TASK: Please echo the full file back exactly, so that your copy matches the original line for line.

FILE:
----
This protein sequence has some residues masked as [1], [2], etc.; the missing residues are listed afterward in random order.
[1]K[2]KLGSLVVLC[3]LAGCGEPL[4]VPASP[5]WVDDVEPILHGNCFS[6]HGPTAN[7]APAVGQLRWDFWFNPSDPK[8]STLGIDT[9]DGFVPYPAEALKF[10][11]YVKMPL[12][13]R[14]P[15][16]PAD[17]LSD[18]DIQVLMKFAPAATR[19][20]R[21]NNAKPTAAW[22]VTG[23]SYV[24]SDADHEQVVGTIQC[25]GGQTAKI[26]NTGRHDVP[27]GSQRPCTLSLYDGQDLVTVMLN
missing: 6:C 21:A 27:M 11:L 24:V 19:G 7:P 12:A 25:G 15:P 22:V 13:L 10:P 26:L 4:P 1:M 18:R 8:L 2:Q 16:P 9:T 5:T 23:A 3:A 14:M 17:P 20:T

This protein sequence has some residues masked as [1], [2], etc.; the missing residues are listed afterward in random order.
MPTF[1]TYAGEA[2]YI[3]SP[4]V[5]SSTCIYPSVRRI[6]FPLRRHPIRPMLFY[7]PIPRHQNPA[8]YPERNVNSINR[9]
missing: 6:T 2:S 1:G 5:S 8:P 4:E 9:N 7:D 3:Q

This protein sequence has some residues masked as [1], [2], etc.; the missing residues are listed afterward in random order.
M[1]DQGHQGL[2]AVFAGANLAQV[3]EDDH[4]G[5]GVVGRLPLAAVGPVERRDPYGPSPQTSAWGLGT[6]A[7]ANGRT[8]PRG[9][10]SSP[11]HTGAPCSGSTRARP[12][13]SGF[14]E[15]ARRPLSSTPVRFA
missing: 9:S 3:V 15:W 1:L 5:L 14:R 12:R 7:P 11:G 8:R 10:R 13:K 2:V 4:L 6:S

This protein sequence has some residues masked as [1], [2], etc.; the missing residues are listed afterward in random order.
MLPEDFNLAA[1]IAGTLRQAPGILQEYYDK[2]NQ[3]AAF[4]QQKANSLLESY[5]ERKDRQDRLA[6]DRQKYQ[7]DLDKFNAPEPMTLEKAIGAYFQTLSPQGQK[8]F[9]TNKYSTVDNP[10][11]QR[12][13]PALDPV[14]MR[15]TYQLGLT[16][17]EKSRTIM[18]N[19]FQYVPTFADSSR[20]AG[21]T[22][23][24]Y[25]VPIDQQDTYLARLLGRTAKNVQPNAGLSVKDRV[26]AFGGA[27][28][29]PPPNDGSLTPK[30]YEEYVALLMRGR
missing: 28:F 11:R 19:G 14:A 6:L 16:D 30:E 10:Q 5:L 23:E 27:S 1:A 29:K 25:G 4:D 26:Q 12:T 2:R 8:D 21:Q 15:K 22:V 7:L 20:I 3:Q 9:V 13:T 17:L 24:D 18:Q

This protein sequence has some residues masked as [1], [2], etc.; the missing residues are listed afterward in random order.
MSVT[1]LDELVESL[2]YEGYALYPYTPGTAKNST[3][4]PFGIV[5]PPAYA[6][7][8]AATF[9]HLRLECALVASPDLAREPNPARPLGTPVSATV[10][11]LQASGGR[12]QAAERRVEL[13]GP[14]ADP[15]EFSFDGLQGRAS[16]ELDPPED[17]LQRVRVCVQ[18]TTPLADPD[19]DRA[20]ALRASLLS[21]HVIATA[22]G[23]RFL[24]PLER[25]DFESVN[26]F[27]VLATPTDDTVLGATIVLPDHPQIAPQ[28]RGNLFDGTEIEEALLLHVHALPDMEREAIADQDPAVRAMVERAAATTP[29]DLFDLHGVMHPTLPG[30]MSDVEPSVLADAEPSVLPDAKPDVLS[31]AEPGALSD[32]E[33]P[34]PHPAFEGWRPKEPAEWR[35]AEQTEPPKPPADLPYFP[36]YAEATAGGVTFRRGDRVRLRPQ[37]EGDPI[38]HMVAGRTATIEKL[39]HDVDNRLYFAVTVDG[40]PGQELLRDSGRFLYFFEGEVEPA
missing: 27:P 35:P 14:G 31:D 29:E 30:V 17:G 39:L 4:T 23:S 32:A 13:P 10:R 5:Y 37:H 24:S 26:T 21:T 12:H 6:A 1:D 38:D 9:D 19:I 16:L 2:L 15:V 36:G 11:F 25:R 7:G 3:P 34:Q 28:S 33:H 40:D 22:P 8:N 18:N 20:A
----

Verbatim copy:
This protein sequence has some residues masked as [1], [2], etc.; the missing residues are listed afterward in random order.
[1]K[2]KLGSLVVLC[3]LAGCGEPL[4]VPASP[5]WVDDVEPILHGNCFS[6]HGPTAN[7]APAVGQLRWDFWFNPSDPK[8]STLGIDT[9]DGFVPYPAEALKF[10][11]YVKMPL[12][13]R[14]P[15][16]PAD[17]LSD[18]DIQVLMKFAPAATR[19][20]R[21]NNAKPTAAW[22]VTG[23]SYV[24]SDADHEQVVGTIQC[25]GGQTAKI[26]NTGRHDVP[27]GSQRPCTLSLYDGQDLVTVMLN
missing: 6:C 21:A 27:M 11:L 24:V 19:G 7:P 12:A 25:G 15:P 22:V 13:L 10:P 26:L 4:P 1:M 18:R 8:L 2:Q 16:P 9:T 5:T 23:A 3:A 14:M 17:P 20:T

This protein sequence has some residues masked as [1], [2], etc.; the missing residues are listed afterward in random order.
MPTF[1]TYAGEA[2]YI[3]SP[4]V[5]SSTCIYPSVRRI[6]FPLRRHPIRPMLFY[7]PIPRHQNPA[8]YPERNVNSINR[9]
missing: 6:T 2:S 1:G 5:S 8:P 4:E 9:N 7:D 3:Q

This protein sequence has some residues masked as [1], [2], etc.; the missing residues are listed afterward in random order.
M[1]DQGHQGL[2]AVFAGANLAQV[3]EDDH[4]G[5]GVVGRLPLAAVGPVERRDPYGPSPQTSAWGLGT[6]A[7]ANGRT[8]PRG[9][10]SSP[11]HTGAPCSGSTRARP[12][13]SGF[14]E[15]ARRPLSSTPVRFA
missing: 9:S 3:V 15:W 1:L 5:L 14:R 12:R 7:P 11:G 8:R 10:R 13:K 2:V 4:L 6:S

This protein sequence has some residues masked as [1], [2], etc.; the missing residues are listed afterward in random order.
MLPEDFNLAA[1]IAGTLRQAPGILQEYYDK[2]NQ[3]AAF[4]QQKANSLLESY[5]ERKDRQDRLA[6]DRQKYQ[7]DLDKFNAPEPMTLEKAIGAYFQTLSPQGQK[8]F[9]TNKYSTVDNP[10][11]QR[12][13]PALDPV[14]MR[15]TYQLGLT[16][17]EKSRTIM[18]N[19]FQYVPTFADSSR[20]AG[21]T[22][23][24]Y[25]VPIDQQDTYLARLLGRTAKNVQPNAGLSVKDRV[26]AFGGA[27][28][29]PPPNDGSLTPK[30]YEEYVALLMRGR
missing: 28:F 11:R 19:G 14:A 6:L 16:D 30:E 10:Q 5:L 23:E 27:S 1:A 29:K 25:G 4:D 26:Q 12:T 2:R 8:D 21:Q 15:K 22:V 7:L 20:I 3:Q 9:V 13:T 17:L 24:D 18:Q

This protein sequence has some residues masked as [1], [2], etc.; the missing residues are listed afterward in random order.
MSVT[1]LDELVESL[2]YEGYALYPYTPGTAKNST[3][4]PFGIV[5]PPAYA[6][7][8]AATF[9]HLRLECALVASPDLAREPNPARPLGTPVSATV[10][11]LQASGGR[12]QAAERRVEL[13]GP[14]ADP[15]EFSFDGLQGRAS[16]ELDPPED[17]LQRVRVCVQ[18]TTPLADPD[19]DRA[20]ALRASLLS[21]HVIATA[22]G[23]RFL[24]PLER[25]DFESVN[26]F[27]VLATPTDDTVLGATIVLPDHPQIAPQ[28]RGNLFDGTEIEEALLLHVHALPDMEREAIADQDPAVRAMVERAAATTP[29]DLFDLHGVMHPTLPG[30]MSDVEPSVLADAEPSVLPDAKPDVLS[31]AEPGALSD[32]E[33]P[34]PHPAFEGWRPKEPAEWR[35]AEQTEPPKPPADLPYFP[36]YAEATAGGVTFRRGDRVRLRPQ[37]EGDPI[38]HMVAGRTATIEKL[39]HDVDNRLYFAVTVDG[40]PGQELLRDSGRFLYFFEGEVEPA
missing: 27:P 35:P 14:G 31:D 29:E 30:V 17:G 39:L 4:T 23:S 32:A 13:P 10:R 5:Y 37:H 24:S 26:T 21:T 12:H 6:A 1:D 38:D 9:D 19:I 16:L 2:L 15:V 36:G 11:F 25:R 7:G 3:P 34:Q 28:S 33:H 40:D 22:P 8:N 18:N 20:A